A Week We Don't Want to Forget: Lessons Learned from Tulane

Bovender Jr., Jack O.; Carey, Bill
September 2006
Frontiers of Health Services Management;Fall2006, Vol. 23 Issue 1, p3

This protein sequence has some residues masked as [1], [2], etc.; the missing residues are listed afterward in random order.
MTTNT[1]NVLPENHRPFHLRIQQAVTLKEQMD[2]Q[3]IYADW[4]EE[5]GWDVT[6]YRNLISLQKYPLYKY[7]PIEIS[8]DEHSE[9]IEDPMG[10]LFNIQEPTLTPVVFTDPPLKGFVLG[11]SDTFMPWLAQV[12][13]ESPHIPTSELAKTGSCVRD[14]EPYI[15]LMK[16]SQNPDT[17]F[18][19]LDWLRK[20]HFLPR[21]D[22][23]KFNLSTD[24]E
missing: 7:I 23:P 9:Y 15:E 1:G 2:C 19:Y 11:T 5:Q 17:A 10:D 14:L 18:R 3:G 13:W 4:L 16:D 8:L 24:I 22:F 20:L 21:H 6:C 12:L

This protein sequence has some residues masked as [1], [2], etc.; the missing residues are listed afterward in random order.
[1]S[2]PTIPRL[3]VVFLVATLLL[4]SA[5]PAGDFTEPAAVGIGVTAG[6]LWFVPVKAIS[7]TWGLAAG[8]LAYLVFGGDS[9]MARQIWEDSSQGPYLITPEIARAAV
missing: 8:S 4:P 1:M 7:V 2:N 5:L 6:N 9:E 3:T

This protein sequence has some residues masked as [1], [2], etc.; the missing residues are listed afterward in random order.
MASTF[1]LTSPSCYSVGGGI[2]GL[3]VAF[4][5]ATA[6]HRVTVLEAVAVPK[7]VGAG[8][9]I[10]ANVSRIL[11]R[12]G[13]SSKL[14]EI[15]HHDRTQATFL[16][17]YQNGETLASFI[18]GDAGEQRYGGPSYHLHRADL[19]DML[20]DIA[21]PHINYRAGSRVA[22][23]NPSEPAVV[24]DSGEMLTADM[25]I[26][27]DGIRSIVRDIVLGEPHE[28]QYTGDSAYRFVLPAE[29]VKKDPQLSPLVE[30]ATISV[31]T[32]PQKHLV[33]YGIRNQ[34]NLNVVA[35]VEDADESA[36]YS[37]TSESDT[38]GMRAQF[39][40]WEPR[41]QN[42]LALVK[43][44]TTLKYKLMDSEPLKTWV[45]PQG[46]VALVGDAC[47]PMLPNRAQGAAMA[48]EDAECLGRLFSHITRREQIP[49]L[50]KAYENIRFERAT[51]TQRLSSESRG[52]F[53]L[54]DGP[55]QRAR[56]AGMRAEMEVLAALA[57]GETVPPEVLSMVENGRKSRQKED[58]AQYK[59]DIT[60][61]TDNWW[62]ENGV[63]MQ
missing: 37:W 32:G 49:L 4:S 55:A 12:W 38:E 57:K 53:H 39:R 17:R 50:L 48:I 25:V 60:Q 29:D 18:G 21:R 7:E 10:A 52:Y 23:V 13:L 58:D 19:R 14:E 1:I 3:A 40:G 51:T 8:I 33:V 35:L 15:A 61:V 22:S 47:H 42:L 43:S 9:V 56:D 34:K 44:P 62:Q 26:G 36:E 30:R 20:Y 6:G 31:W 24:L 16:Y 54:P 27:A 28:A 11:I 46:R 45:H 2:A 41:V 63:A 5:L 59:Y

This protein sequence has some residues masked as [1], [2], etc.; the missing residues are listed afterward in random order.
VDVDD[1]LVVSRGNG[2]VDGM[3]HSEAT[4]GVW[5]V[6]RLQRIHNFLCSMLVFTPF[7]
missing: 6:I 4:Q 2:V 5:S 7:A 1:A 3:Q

By the time I walked into the conference call at about 7 a.m. on Tuesday, August 3o, HCA's Tulane hospital was surrounded by between four and six feet of water, depending on the side of the building. The water was slowly rising. An estimated 1,300 people were trapped at Tulane Hospital. No CEO has ever had as much reason to be proud of his company as I did during the next few days. We safely evacuated Tulane's patients, staff members, and family members, coordinating more than zoo helicopter sorties to and from Tulane in the process. We transferred every patient to a waiting hospital and took nearly every staff and family member to an HCA-run shelter in Lafayette, Louisiana, where they were bathed, fed, inoculated, given shelter, given access to prepaid cellular phones, and sent where they needed to go. This, I believe, was one of HCA's greatest hours, but we also learned many lessons from the catastrophic event. Although we hope and pray that nothing like this ever happens again, the things we learned can be of use to the healthcare community at large.


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